A career path inspires
Environmental graphic design is a profession often unrecognized by students as a potential career path. George Lim and Angela Serravo, Principal Partners at Tengram Design LLC, spoke to a large group of design students on campus Nov. 18 of 2014.
Hired by Bethlehem for district branding, Lim and Serravo were not surprised with the number of people that had no previous knowledge of this up-and-coming profession. In a classroom full of design students, one, maybe two have ever heard of environmental graphic design.
Lim described the business of environmental graphic design as, “…communicating in a 3 dimensional world in our environment. We take the graphic design away from just an 8 x 10 canvas.”
Lim explains to the crowd that there is more to graphic design than what you can design for online or print.
“Most people figure that that is where it stops,” he explained.
From airport signs, shopping mall directories and themes, museum displays, exhibits, interactive pieces, sport stadiums and theatre environments are all topics environmental graphic designers are given when working with clients.
Gayle Hendricks, Professor of graphic design, emphasized to her design students, “Now you can see how this gets used in the real world outside of a magazine page.”
Environmental graphic design is everywhere, and Lim and Serravo could not emphasize enough how little this field of work is recognized.
“We story tell in the environment. Everything that we do has to have some base of a storytelling connection,” Lim stated.
Signs and schedules in transit routes, landmarks, sculptures, city and road signs all play a big role in society and is not often recognized as a thought out design. Assigned jobs can be as complex as designing the inside of a mall to make it feel more like a resort or as simple as designing road signs.
“Without good environmental graphics, those are the little things that cause anxiety and fear.” stated Lim. “If it wasn’t there… what would you do?”
This field of work provides opportunity in other fields besides graphic design.
“This profession is made up of architects, engineers, graphic designers as well as sociologists, anthropologists, film makers… anyone that can tell a story,” Lim explained.
The process typically takes a minimum of one year to design the layout and another year for engineers and architects to build models based on the drawings, dimensions, type, graphics, and colors provided by designers.
“One great thing about environmental graphic design is the fact that you get to work with so many different disciplines, from landscape architects to historians,” Serravo claimed.
When questioned about the outlook of this job, both designers agreed that the potential growth of this career path shows potential. Individuals are changing the way they learn and interact with the world around them with the growth of technology. This challenges environmental graphic designers to change the way they design the environment around them. Lim explained:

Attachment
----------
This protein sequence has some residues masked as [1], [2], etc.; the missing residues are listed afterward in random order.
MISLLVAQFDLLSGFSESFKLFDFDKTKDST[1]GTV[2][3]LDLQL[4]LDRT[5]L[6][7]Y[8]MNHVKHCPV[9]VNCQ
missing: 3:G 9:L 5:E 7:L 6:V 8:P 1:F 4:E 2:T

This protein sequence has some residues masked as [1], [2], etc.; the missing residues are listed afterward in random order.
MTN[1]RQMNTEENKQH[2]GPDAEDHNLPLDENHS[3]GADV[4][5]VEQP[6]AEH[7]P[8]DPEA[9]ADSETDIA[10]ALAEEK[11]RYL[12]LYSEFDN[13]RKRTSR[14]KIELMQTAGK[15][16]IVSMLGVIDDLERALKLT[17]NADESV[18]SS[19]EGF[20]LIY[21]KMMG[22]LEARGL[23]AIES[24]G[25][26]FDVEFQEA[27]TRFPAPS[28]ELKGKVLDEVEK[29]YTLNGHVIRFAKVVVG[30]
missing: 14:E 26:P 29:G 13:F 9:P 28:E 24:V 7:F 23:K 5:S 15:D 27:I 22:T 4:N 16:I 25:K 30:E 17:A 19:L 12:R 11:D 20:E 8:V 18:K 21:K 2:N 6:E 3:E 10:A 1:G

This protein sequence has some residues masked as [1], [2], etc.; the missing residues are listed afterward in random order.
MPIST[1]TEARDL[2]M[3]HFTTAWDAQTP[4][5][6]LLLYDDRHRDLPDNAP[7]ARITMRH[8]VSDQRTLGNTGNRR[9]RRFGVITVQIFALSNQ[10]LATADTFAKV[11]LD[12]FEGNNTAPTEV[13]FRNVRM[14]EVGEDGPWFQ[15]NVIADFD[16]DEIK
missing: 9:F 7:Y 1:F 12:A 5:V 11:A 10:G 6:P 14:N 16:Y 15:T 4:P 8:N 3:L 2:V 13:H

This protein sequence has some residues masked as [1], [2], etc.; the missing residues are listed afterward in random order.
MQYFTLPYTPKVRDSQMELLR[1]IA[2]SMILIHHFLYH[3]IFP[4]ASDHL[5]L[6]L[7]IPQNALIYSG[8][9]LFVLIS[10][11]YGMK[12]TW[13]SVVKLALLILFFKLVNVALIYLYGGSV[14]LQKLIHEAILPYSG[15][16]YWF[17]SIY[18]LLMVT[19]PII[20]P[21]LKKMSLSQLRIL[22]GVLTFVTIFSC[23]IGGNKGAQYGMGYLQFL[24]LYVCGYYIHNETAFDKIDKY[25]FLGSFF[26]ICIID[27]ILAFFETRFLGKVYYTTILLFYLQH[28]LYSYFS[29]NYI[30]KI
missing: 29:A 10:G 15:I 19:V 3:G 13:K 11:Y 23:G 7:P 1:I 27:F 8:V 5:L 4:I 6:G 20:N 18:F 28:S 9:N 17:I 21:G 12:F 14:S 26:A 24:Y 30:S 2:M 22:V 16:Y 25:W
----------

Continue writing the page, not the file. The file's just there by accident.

“Young people are getting challenging on how to get entertained. It’s something I feel is not going to go away. It’s just going to get more advanced, and information is going to be challenged more and more.”
The designers discussed the importance of not only design, but the ability to create emotion through a design regarding sensitive subjects.They recalled one case study regarding a planned expulsion of Chinese people run by Washington D.C. in the early 1800’s. Hired by the Chinese Reconciliation Project Foundation, their assignment was to create a commemorative park to tell the story of the expulsion, as well as to provide a place for healing.
Instead of spelling out what happened, they used the land to tell the story through the use of design.
“We want to tell the story graphically. So we had the souls of those that were chased out carved into the rocks, like they are going to finish their journey. Instead of saying ‘this is the act written word by word’, we just let them experience it,” Lim explained.
Emphasis was placed on the fact that the placement of an object is just as important as what an object actually says. Towards the end of the park the design forces individuals into a smaller, cramped space to create the feeling of being expelled.
“How do you use graphics and typography to create emotions and to force someone to actually feel what you are trying to say without having to say it?” Lim rhetorically asked the class.
Graphic design is about manipulating the eye and creating emotion to get a point across. When it comes to environmental graphic design, individuals have the opportunity to design an object that can range from the size of a small sculpture to the size of a large building.
Visit SEGD.org to see examples of these designs and find more information on environmental graphic design.